Interview with Vulcan Software's Austex Team, Famous for Uropa2

Q: Who are the members of your team and how did you come to form Austex?

Paul: Austex Software has only two members, Stephen Smith and Paul Goulding. We have both been Amiga owners since 1987 and formed our own demo group in 1989, with two other members, called Aushax.

We coded a few demos (about four) and then decided to do a compilation disk with a number of demos, some utilities and a freeware game. This compilation disk was completed in 1990 and was titled "Genesis". The game was called Nebula and was later given some pretty good re-views in the Amiga Magazines. As we completed the genesis collection, we decided to leave the demo coding scene and commence a commercial project with just Stephen and myself.

As such, one of the demos on the disk was titled "End of Aushax". It was the death of Aushax and the birth of Austex Software. So, it was early 1991 when we first began planning the game we now call Uropa2. We had a talented graphics artist for Uropa2, Bruce Abel, but he isn't actually a member of Austex Software.

Q: Uropa2 is a very complex game containing a multitude of genres, did it evolve as you progressed or did you work to a set design?

Paul: A set design!! I wish. The game we planned and the game we released only have one thing in common, they were both 3D isometric, apart from that, it has completely changed.

Stephen: It was originally going to be called "Ulterior Colony" and based on a murder investigation aboard a space freighter name Vindicator. In the beginning of 1991, we had written down plans for the game and needed a graphic artist. We eventually approached a local guy by the name of Bruce Abel who agreed to do the graphics for us. He started doing some, but was not too keen on doing Isometric stuff. We wanted colonists drawn in Iso3D to roam around the freighter, but what we ended up with were robotic looking creatures.

Now, Bruce was starting to add his game input which started making it difficult to adhere to the original plans. As the design started changing, we ended up with gameplay that was boring, repetitive and difficult to code for. At that time, around 1994, the solution was to modify the game to incorporate features from the original Uropa 1, which we completed a number of years before. This made a tremendous difference to the whole project and allowed us to finish the game. My only regret is that the graphics could have been more modern. The surface section should have had textures, real-time light sourcing and more control for the hovars such as angled flying, height etc.. The base section would look better in hi-res mode, with larger than screen rooms and levels.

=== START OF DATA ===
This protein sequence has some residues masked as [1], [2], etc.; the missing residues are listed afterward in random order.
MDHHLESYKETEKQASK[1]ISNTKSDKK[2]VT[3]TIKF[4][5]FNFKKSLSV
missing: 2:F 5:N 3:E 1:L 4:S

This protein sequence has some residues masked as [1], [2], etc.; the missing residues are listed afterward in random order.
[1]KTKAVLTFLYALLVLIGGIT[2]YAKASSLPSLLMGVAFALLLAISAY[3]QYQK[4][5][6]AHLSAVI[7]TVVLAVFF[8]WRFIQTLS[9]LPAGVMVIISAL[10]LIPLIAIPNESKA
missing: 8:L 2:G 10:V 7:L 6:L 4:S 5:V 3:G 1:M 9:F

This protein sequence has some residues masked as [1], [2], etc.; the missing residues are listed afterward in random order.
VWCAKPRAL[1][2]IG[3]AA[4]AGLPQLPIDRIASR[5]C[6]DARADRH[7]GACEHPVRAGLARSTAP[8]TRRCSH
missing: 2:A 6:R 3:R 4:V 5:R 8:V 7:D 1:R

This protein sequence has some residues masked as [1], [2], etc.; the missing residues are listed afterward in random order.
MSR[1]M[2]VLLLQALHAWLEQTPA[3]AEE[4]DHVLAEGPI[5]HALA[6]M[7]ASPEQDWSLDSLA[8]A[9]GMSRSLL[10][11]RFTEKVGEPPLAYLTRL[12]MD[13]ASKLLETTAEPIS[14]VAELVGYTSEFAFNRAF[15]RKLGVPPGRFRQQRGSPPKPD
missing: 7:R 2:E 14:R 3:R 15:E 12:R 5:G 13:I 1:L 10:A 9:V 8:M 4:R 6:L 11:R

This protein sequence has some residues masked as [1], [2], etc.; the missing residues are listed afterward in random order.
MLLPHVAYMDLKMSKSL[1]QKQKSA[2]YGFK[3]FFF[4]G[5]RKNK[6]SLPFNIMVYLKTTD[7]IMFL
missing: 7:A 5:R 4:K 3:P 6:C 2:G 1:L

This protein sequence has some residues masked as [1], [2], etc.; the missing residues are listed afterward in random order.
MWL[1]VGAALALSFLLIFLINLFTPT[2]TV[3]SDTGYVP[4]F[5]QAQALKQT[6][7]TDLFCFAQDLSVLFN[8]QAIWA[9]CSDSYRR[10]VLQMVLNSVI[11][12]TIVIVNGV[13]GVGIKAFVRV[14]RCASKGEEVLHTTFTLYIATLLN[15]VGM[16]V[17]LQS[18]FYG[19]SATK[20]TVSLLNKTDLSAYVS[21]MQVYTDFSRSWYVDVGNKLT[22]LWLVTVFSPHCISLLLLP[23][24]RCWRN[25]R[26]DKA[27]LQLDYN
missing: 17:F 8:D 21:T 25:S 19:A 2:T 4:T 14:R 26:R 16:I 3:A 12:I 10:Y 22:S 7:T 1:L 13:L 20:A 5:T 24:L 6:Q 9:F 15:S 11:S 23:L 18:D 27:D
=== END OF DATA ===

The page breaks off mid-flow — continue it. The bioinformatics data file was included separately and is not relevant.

Q: What was the inspiration behind Uropa2?

Paul: Well, that's difficult, I suppose the original Uropa which we both coded on the BBC and Commodore 64 during 85 & 86 was an inspiration. The inspiration for the original Uropa was Elite on the 64 and BBC. I still think Elite was more ground breaking at that time then any of the Doom/Quake clones are today. But Uropa2 is nothing like Elite, so I suppose there have been a number of games that have inspired parts of Uropa2, but nothing that really stands out has having a significant influence. Has that answer confused everyone?.

Stephen: Yes! Originally with Uropa1, I wanted to write a game where you could travel about a planet via some sort of vehicle or ship and then go underground and explore various cities etc. Elite was great, but I wished that you could go down and visit the planets. Frontier sort of fixed that, but you couldn't go down and wander around inside buildings. Uropa2 allows you to fly about the moons surface and then visit a base and wander around inside. However, total freedom to go anywhere on the surface and have puzzles to solve became a coding nightmare, so the solution was to make it mission based.

Q: Uropa2 is huge! how long did it take you to develop it?

Paul: Oh, don't bring this up, it has taken too long. As I mentioned earlier, we started planning the game in early 1991. We commenced actual coding of the game in late 1991. So if my mathematics is correct, it's taken us about six years to complete the game. It was originally planned to be ready sometime in 1994, but we kept changing it so much, and then it required more features to be brought back up to date. This dragged it on a bit, plus in early 1996 we became very disappointed in the Amiga scene and gave up on it for about six months. Then after further thought, we decided the only chance for the Amiga to survive was for software developers to keep supporting it. So, we finished it.

Stephen: Also, the shareware release was a bit of a flop, so Vulcan came to rescue us. I suppose a lot of people would be asking, "why the hell did it take six years to write Uropa2?". I've asked that question myself, quite a lot. One of the major reasons for taking so long is that we both have other jobs and Uropa2 was a part-time programming project.

Q: What is your favourite element of the finished game?

Paul: It's not a "Doom/Quake" clone or a "Red alert" clone. Now, I really like Red alert, but that genre of game is very common at the moment and Uropa2 is very different to either one. We also put in a hell of a lot of attention to finer detail, there are a lot of aspects to the game that most people won't see unless they play around and try doing things in the game that arent necessary to complete objectives. Little things like, burn a few colonists and see what happens, another Centurion droid will transport into the main transporter room and start hunting you down.